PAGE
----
Ducking and diving

Sindh Assembly passed a law on January 15, which allows prosecutors to withdraw cases against any suspect

Editorial January 17, 2016
All opposition parties, except the Pakistan Muslim League-Nawaz, joined the protest against the bill. PHOTO: NNI

It would of course be entirely unfair to suggest that the government of Sindh was run by those hell bent on lining their own pockets, corrupt to the core and disinclined to allow the forces of law and order to impinge upon their domain. Entirely unfair, thus that route is eschewed. However, it must be noted that the Sindh Assembly passed a law on January 15, which allows prosecutors to withdraw cases against any suspect at any stage of the proceedings so long as it is with the court’s consent.

These are amendments to the criminal prosecution law, which authorises the provincial government to withdraw any case pending, before the court announces its judgment. It is difficult to see how this in any way enhances the quality of justice delivered in Sindh and looks suspiciously like an attempt to thwart attempts to clean up Karachi in particular and Sindh in general. The opposition in the Sindh Assembly has raised a hue and cry against this law, but to little avail.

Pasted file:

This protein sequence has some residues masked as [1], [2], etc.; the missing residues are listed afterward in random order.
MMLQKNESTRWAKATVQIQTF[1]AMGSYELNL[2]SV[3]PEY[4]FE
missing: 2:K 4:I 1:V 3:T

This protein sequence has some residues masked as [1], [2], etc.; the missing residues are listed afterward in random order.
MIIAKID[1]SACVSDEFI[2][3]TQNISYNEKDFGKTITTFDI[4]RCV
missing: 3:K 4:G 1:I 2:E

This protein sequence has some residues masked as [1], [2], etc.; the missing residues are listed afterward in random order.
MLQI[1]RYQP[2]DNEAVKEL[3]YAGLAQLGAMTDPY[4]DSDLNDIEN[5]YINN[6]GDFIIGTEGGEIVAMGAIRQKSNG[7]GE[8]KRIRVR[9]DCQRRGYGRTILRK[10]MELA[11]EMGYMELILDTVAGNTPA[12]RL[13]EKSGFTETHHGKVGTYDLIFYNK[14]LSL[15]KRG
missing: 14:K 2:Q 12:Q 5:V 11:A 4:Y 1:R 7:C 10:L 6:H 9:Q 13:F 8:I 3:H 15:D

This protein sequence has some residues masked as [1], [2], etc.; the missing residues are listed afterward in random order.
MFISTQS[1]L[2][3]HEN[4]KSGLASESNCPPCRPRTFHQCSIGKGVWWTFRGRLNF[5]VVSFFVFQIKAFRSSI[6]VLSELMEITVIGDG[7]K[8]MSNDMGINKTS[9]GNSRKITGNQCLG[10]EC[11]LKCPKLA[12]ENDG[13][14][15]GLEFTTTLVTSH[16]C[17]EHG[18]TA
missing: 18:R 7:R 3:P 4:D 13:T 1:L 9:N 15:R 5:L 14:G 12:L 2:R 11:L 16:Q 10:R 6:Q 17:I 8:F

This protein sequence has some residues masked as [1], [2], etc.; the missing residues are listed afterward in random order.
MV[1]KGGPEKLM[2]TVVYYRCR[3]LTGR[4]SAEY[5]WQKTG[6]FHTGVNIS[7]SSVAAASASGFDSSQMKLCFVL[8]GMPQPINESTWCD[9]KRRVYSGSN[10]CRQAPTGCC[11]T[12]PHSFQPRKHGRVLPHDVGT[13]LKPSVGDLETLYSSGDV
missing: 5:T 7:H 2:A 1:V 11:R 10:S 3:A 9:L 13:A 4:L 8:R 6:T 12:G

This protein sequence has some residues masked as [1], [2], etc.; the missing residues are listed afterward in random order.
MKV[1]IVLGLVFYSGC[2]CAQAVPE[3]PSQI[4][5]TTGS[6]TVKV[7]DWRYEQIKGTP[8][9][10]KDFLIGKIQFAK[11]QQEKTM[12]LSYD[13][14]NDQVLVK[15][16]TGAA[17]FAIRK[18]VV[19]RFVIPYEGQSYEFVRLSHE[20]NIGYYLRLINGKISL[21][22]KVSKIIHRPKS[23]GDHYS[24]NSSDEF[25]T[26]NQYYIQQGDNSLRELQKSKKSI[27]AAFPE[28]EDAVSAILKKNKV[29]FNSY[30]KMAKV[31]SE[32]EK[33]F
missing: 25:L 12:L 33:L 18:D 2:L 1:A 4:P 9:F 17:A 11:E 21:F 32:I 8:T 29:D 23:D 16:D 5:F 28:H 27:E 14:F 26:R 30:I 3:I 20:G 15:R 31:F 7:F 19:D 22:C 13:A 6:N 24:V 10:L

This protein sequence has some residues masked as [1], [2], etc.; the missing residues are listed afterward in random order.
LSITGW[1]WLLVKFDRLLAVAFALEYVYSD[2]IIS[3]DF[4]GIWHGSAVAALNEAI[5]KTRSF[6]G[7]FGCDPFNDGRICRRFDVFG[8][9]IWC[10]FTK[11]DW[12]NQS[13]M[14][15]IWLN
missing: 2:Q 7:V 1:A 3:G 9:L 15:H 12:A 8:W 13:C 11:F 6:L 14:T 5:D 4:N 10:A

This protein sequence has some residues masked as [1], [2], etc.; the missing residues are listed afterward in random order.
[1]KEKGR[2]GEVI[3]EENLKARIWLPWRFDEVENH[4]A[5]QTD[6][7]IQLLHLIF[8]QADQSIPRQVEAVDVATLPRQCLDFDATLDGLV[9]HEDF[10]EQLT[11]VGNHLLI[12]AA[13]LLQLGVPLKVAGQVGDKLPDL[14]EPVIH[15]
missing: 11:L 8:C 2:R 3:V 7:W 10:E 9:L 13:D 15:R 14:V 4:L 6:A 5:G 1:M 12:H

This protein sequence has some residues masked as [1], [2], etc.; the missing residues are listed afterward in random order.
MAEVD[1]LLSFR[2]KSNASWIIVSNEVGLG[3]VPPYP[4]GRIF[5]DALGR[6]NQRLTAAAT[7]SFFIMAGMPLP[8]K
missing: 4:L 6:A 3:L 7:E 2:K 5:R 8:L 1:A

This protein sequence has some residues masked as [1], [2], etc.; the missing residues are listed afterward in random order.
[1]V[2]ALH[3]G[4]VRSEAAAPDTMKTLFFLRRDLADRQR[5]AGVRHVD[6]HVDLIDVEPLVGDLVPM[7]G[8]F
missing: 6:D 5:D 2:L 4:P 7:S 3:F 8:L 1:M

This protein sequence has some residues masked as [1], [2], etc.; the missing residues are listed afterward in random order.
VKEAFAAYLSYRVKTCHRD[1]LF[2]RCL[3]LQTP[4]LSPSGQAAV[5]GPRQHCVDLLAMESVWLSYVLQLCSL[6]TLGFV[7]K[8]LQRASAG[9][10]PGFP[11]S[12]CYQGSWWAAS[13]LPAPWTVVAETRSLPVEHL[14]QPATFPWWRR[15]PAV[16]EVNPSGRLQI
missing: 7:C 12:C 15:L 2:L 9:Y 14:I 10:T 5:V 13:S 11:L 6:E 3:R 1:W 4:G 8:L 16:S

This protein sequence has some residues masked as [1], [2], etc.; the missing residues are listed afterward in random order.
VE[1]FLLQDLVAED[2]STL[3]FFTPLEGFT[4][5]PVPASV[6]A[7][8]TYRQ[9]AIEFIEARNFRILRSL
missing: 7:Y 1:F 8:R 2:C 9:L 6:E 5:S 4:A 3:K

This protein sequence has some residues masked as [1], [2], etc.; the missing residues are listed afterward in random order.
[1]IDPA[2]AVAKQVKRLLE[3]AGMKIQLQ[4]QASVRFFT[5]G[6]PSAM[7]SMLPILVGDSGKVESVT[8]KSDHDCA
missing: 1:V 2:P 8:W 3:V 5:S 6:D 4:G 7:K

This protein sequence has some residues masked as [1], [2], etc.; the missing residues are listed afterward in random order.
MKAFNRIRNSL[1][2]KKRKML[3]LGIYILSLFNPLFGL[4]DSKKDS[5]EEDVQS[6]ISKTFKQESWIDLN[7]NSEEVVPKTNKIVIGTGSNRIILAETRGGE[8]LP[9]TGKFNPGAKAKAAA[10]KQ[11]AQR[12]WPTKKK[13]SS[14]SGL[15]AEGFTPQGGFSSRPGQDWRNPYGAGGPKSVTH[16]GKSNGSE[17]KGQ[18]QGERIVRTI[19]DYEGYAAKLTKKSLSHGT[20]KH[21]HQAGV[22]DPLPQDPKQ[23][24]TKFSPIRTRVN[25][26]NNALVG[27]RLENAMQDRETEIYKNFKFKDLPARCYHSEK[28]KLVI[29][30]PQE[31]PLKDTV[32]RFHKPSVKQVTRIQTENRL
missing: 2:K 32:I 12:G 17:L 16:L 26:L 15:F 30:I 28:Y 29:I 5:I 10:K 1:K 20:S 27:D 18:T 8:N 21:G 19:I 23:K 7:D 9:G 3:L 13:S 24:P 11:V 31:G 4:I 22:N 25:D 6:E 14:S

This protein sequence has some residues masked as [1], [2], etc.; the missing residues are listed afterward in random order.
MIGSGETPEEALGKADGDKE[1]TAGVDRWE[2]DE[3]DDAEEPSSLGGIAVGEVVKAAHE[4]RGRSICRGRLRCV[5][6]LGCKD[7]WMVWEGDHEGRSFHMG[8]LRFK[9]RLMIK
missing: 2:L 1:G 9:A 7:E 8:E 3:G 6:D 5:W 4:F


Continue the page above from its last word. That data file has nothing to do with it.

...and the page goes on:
Beneath this blatant corruption of the process of justice — a manipulation that opens wide the door for a swift exit for the accused, out the back door rather than into a jail cell from the front — is the struggle between the federal and provincial governments over who controls law and order in the province. The powers of the Rangers, currently conducting an operation in Karachi, have been resented by some politicians in Sindh, particularly when the Rangers were close to political targets. The Sindh government’s attempt to limit the power of the Rangers had already been overturned by the federal government and the bottom line is approaching.

The Rangers might be something of a blunt instrument when it comes to law enforcement, but the police in Sindh and Karachi, who ought to be the lead agency in this instance, are themselves suborned and massively corrupt. Unable to clean up anything beyond their own desks. “This law is being passed to save criminals and defend corruption,” said the Leader of the Opposition. We find it difficult to disagree with him.

Published in The Express Tribune, January 18th, 2016.

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Azmat Ali | 5 years ago | Reply Is there no recourse available to the nation to stop a lawfully elected assembly or parliament from drawing up draconian laws, in contravention of basic ethics, morality, and tenets of justice?
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